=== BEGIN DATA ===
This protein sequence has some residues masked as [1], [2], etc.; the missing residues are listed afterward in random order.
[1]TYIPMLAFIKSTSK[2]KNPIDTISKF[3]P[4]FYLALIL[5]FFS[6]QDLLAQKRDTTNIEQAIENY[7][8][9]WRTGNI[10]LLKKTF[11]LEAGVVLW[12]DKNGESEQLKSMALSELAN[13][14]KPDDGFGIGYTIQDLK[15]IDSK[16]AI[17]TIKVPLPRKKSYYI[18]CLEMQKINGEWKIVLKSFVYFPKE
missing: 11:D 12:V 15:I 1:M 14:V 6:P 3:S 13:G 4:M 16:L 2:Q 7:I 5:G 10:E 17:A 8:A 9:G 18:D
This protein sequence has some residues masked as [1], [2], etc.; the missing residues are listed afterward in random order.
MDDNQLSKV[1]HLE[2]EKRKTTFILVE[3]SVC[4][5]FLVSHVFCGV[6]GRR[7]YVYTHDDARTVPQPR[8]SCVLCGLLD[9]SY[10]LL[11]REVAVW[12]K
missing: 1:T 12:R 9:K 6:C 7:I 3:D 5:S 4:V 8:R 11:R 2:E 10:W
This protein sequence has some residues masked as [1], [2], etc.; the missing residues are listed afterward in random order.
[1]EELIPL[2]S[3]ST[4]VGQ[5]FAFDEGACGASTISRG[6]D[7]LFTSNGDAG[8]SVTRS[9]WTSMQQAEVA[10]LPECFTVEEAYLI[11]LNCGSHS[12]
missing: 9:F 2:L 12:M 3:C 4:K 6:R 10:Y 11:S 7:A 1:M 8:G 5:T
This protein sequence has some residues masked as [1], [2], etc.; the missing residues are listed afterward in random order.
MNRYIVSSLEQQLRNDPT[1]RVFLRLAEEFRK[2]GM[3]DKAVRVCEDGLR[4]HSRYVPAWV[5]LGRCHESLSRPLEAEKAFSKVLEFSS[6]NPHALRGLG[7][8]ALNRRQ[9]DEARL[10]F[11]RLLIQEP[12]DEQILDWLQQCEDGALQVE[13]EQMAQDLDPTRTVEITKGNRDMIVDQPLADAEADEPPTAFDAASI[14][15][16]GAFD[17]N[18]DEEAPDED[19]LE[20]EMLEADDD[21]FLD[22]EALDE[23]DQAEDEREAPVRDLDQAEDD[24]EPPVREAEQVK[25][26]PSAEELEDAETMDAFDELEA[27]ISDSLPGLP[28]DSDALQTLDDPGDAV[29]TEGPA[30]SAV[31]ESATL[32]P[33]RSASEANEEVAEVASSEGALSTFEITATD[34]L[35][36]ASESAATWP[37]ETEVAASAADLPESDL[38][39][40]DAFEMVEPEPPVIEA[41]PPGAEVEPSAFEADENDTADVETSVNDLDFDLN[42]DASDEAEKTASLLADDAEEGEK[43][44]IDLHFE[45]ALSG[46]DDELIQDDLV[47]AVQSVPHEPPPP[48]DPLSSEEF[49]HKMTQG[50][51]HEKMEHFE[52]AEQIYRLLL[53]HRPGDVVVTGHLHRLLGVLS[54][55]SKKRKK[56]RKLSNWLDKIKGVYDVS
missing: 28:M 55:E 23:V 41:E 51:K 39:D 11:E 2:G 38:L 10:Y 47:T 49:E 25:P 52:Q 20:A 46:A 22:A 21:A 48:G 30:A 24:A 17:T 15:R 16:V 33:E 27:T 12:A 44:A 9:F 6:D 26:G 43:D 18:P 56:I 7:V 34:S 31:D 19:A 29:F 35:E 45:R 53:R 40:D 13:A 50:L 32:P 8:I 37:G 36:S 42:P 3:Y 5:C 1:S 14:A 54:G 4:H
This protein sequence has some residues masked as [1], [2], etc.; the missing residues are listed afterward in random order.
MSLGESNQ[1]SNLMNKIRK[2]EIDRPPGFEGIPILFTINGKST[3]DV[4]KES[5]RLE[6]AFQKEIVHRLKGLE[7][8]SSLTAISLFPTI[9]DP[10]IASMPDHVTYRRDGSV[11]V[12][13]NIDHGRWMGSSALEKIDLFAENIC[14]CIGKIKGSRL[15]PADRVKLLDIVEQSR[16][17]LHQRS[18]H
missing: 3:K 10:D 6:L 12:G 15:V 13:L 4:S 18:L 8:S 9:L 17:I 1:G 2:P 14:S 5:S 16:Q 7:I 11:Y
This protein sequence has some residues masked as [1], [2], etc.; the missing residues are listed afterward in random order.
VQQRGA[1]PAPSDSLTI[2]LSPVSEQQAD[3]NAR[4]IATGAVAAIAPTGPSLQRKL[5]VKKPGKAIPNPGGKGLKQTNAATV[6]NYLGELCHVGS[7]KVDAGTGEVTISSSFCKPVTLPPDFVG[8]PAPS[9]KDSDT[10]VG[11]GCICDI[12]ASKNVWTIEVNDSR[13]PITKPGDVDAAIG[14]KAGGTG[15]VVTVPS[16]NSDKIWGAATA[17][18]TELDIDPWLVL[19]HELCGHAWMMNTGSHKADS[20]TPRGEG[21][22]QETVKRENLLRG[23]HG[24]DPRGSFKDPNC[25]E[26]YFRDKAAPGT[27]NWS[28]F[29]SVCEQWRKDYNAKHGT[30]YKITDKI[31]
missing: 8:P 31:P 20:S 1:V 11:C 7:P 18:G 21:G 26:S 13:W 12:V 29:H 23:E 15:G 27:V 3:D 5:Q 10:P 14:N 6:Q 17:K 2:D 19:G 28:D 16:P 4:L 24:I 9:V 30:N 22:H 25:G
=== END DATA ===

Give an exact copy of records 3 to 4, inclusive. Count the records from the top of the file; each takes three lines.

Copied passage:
This protein sequence has some residues masked as [1], [2], etc.; the missing residues are listed afterward in random order.
[1]EELIPL[2]S[3]ST[4]VGQ[5]FAFDEGACGASTISRG[6]D[7]LFTSNGDAG[8]SVTRS[9]WTSMQQAEVA[10]LPECFTVEEAYLI[11]LNCGSHS[12]
missing: 9:F 2:L 12:M 3:C 4:K 6:R 10:Y 11:S 7:A 1:M 8:G 5:T
This protein sequence has some residues masked as [1], [2], etc.; the missing residues are listed afterward in random order.
MNRYIVSSLEQQLRNDPT[1]RVFLRLAEEFRK[2]GM[3]DKAVRVCEDGLR[4]HSRYVPAWV[5]LGRCHESLSRPLEAEKAFSKVLEFSS[6]NPHALRGLG[7][8]ALNRRQ[9]DEARL[10]F[11]RLLIQEP[12]DEQILDWLQQCEDGALQVE[13]EQMAQDLDPTRTVEITKGNRDMIVDQPLADAEADEPPTAFDAASI[14][15][16]GAFD[17]N[18]DEEAPDED[19]LE[20]EMLEADDD[21]FLD[22]EALDE[23]DQAEDEREAPVRDLDQAEDD[24]EPPVREAEQVK[25][26]PSAEELEDAETMDAFDELEA[27]ISDSLPGLP[28]DSDALQTLDDPGDAV[29]TEGPA[30]SAV[31]ESATL[32]P[33]RSASEANEEVAEVASSEGALSTFEITATD[34]L[35][36]ASESAATWP[37]ETEVAASAADLPESDL[38][39][40]DAFEMVEPEPPVIEA[41]PPGAEVEPSAFEADENDTADVETSVNDLDFDLN[42]DASDEAEKTASLLADDAEEGEK[43][44]IDLHFE[45]ALSG[46]DDELIQDDLV[47]AVQSVPHEPPPP[48]DPLSSEEF[49]HKMTQG[50][51]HEKMEHFE[52]AEQIYRLLL[53]HRPGDVVVTGHLHRLLGVLS[54][55]SKKRKK[56]RKLSNWLDKIKGVYDVS
missing: 28:M 55:E 23:V 41:E 51:K 39:D 11:E 2:G 38:L 10:Y 47:T 49:E 25:P 52:Q 20:A 46:A 22:A 21:A 48:G 30:A 24:A 17:T 15:R 16:V 33:E 27:T 12:A 44:A 9:F 6:D 26:G 43:D 18:P 56:I 7:V 34:S 31:D 19:A 29:F 35:E 45:R 53:R 40:D 13:A 50:L 32:P 8:I 37:G 36:S 42:P 3:Y 5:C 1:S 14:A 54:G 4:H